Effective July 1, 2017, the Virginia General Assembly has enacted House Bill 1890 and Senate Bill 1308, which change the Retail Sales and Use Tax treatment of certain retail sales that include installation services either provided by the retailer itself or contracted to another entity. The law now requires certain retailers that previously collected sales tax from customers on these sales to pay the tax on their purchase or use of these items.
The change in law affects retailers that sell and install fences, Venetian blinds, window shades, awnings, storm windows and doors, floor coverings, cabinets, countertops, kitchen equipment, window air conditioning units, and other like or comparable items. Under the prior law, there was an exception for these types of businesses that allowed them to collect sales tax from their customers on the sale of these items that included installation services. Provided that these businesses maintained a retail or wholesale place of business and an inventory of these items; as well as performed installation as part of or incidental to the sale of the items, they qualified for this exception.
Under the new law, this exception has been removed. These businesses will now be required to either pay sales tax to their vendors at the time of purchase or accrue and pay use tax at the time of sale for items sold with installation services.
Retail Sales and Use Tax treatment for the businesses listed above will now depend on whether or not the sale of the retail item will include installation services. At the time of purchase from the vendor, if it is known whether installation services will or will not be provided, the following tax treatments should be applied:
- If it is known that no installation services will be provided in combination with the retail sale, the business should use its resale exemption certificate to purchase the item for resale and subsequently collect sales tax from the customer at the time of sale.
- If it is known that installation services will be provided in combination with the retail sale, the business should pay sales tax to its vendor at the time of purchase.
If the business cannot be certain whether the item will be sold with or without installation services at the time the item is purchased from the vendor, there are two options:
- Pay sales tax to the vendor at the time of purchase.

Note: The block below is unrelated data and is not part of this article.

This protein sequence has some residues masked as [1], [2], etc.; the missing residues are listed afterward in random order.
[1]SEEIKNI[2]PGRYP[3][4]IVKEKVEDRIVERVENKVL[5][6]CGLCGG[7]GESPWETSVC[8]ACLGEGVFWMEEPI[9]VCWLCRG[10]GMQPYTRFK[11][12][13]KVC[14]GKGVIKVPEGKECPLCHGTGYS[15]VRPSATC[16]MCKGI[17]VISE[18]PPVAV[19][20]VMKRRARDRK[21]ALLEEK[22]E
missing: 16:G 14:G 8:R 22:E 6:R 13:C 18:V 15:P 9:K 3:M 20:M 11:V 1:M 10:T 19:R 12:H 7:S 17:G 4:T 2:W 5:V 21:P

If the item is ultimately sold without installation services, sales tax must be collected from the customer. The business should then report the sale on its Retail Sales and Use Tax return for the month of the sale. The purchase price of the item will be reported as a deduction on Line 3 including sales tax, which will allow the business to recover the amount of sales tax previously paid to the vendor. If the item is ultimately sold with installation services, no sales tax should be collected from the customer and no further action is necessary.
- Purchase the item on an exempt basis by presenting the resale exemption certificate to the vendor.
If the item is ultimately sold without installation services, sales tax should be collected from the customer at the time of sale. If the item is ultimately sold with installation services, the business should report and remit use tax on the purchase price of the item at the time the item is withdrawn from inventory.
If you have any questions regarding the information in this article, please contact our office at 703.385.8888 or email@example.com.
Written by: Susan George
Susan George joined Thompson Greenspon as a Tax Senior in the fall of 2017. Prior to joining the firm, she worked as a Tax Accountant in the construction & real estate group at a large regional public accounting firm in Tysons, VA.
Susan is responsible for the preparation and review of Federal and multi-state tax returns for corporations, partnerships, trusts, estates, nonprofit organizations, and individuals. She has substantial experience serving clients in the construction and real estate industries and nonprofit organizations.
Susan holds a Bachelor of Business Administration from James Madison University and graduated in 2013. Following her graduation, she attended George Mason University where she enrolled in the Accounting Certificate program to become a CPA. Susan has been a licensed CPA in Virginia since 2016. She is a member of the American Institute of Certified Public Accountants and the Virginia Society of Certified Public Accountants.